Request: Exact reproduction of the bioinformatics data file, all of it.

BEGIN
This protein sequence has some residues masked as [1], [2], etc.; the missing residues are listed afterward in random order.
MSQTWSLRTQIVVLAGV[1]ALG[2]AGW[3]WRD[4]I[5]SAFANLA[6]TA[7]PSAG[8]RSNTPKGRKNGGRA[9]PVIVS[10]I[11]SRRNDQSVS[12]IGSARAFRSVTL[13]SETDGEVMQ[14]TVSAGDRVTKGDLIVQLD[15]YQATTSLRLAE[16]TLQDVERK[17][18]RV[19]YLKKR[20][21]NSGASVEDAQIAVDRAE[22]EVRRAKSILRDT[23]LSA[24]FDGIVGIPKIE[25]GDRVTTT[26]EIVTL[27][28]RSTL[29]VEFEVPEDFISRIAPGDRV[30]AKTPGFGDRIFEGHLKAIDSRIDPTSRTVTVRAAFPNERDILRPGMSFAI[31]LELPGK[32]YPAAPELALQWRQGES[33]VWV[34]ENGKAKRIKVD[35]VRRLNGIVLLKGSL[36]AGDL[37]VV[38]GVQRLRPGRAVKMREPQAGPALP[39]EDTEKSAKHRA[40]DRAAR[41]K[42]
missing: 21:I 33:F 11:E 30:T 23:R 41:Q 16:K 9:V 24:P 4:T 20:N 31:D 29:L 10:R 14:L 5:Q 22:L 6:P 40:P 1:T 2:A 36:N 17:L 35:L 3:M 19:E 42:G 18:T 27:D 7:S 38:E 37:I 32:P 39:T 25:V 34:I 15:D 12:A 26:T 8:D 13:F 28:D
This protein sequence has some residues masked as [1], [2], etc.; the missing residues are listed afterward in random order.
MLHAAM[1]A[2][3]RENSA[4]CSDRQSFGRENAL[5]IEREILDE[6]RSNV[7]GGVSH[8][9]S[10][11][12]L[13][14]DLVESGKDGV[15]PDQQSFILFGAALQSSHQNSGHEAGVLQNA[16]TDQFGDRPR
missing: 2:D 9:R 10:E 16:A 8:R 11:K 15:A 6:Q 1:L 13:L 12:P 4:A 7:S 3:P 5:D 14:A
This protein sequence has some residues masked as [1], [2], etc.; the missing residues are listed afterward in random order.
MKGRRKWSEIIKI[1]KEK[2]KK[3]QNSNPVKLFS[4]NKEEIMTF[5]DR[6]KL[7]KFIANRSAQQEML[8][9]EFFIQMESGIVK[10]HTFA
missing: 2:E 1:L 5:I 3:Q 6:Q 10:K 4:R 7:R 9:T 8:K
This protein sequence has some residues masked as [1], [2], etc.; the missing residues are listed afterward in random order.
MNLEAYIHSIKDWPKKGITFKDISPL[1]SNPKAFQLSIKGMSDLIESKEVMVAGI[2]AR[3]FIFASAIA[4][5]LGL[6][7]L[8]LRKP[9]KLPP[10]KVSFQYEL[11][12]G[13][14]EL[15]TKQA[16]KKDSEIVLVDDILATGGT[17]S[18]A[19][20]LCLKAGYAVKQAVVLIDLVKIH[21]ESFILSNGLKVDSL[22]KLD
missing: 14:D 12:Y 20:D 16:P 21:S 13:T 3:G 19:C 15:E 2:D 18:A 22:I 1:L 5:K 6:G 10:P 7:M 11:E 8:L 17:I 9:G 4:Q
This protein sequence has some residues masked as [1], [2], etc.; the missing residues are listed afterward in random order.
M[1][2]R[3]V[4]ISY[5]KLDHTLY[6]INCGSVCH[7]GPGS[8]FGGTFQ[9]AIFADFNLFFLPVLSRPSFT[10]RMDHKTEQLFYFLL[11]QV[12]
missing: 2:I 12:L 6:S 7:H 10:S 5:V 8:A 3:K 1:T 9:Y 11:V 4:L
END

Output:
This protein sequence has some residues masked as [1], [2], etc.; the missing residues are listed afterward in random order.
MSQTWSLRTQIVVLAGV[1]ALG[2]AGW[3]WRD[4]I[5]SAFANLA[6]TA[7]PSAG[8]RSNTPKGRKNGGRA[9]PVIVS[10]I[11]SRRNDQSVS[12]IGSARAFRSVTL[13]SETDGEVMQ[14]TVSAGDRVTKGDLIVQLD[15]YQATTSLRLAE[16]TLQDVERK[17][18]RV[19]YLKKR[20][21]NSGASVEDAQIAVDRAE[22]EVRRAKSILRDT[23]LSA[24]FDGIVGIPKIE[25]GDRVTTT[26]EIVTL[27][28]RSTL[29]VEFEVPEDFISRIAPGDRV[30]AKTPGFGDRIFEGHLKAIDSRIDPTSRTVTVRAAFPNERDILRPGMSFAI[31]LELPGK[32]YPAAPELALQWRQGES[33]VWV[34]ENGKAKRIKVD[35]VRRLNGIVLLKGSL[36]AGDL[37]VV[38]GVQRLRPGRAVKMREPQAGPALP[39]EDTEKSAKHRA[40]DRAAR[41]K[42]
missing: 21:I 33:F 11:E 30:T 23:R 41:Q 16:K 9:V 24:P 4:T 20:N 31:D 29:L 10:R 14:L 5:Q 22:L 6:P 40:P 1:T 2:A 36:N 17:L 35:L 3:M 19:E 42:G 18:T 27:D 7:S 38:E 37:I 32:P 39:T 25:V 34:I 15:D 12:A 26:T 8:D 13:F 28:D
This protein sequence has some residues masked as [1], [2], etc.; the missing residues are listed afterward in random order.
MLHAAM[1]A[2][3]RENSA[4]CSDRQSFGRENAL[5]IEREILDE[6]RSNV[7]GGVSH[8][9]S[10][11][12]L[13][14]DLVESGKDGV[15]PDQQSFILFGAALQSSHQNSGHEAGVLQNA[16]TDQFGDRPR
missing: 2:D 9:R 10:E 16:A 8:R 11:K 15:A 6:Q 1:L 13:L 12:P 4:A 7:S 3:P 5:D 14:A
This protein sequence has some residues masked as [1], [2], etc.; the missing residues are listed afterward in random order.
MKGRRKWSEIIKI[1]KEK[2]KK[3]QNSNPVKLFS[4]NKEEIMTF[5]DR[6]KL[7]KFIANRSAQQEML[8][9]EFFIQMESGIVK[10]HTFA
missing: 2:E 1:L 5:I 3:Q 6:Q 10:K 4:R 7:R 9:T 8:K
This protein sequence has some residues masked as [1], [2], etc.; the missing residues are listed afterward in random order.
MNLEAYIHSIKDWPKKGITFKDISPL[1]SNPKAFQLSIKGMSDLIESKEVMVAGI[2]AR[3]FIFASAIA[4][5]LGL[6][7]L[8]LRKP[9]KLPP[10]KVSFQYEL[11][12]G[13][14]EL[15]TKQA[16]KKDSEIVLVDDILATGGT[17]S[18]A[19][20]LCLKAGYAVKQAVVLIDLVKIH[21]ESFILSNGLKVDSL[22]KLD
missing: 14:D 12:Y 20:D 16:P 21:S 13:T 3:G 19:C 15:E 2:D 18:A 22:I 1:L 5:K 6:G 10:P 7:M 11:E 8:L 17:I 9:G 4:Q
This protein sequence has some residues masked as [1], [2], etc.; the missing residues are listed afterward in random order.
M[1][2]R[3]V[4]ISY[5]KLDHTLY[6]INCGSVCH[7]GPGS[8]FGGTFQ[9]AIFADFNLFFLPVLSRPSFT[10]RMDHKTEQLFYFLL[11]QV[12]
missing: 2:I 12:L 6:S 7:H 10:S 5:V 8:A 3:K 1:T 9:Y 11:V 4:L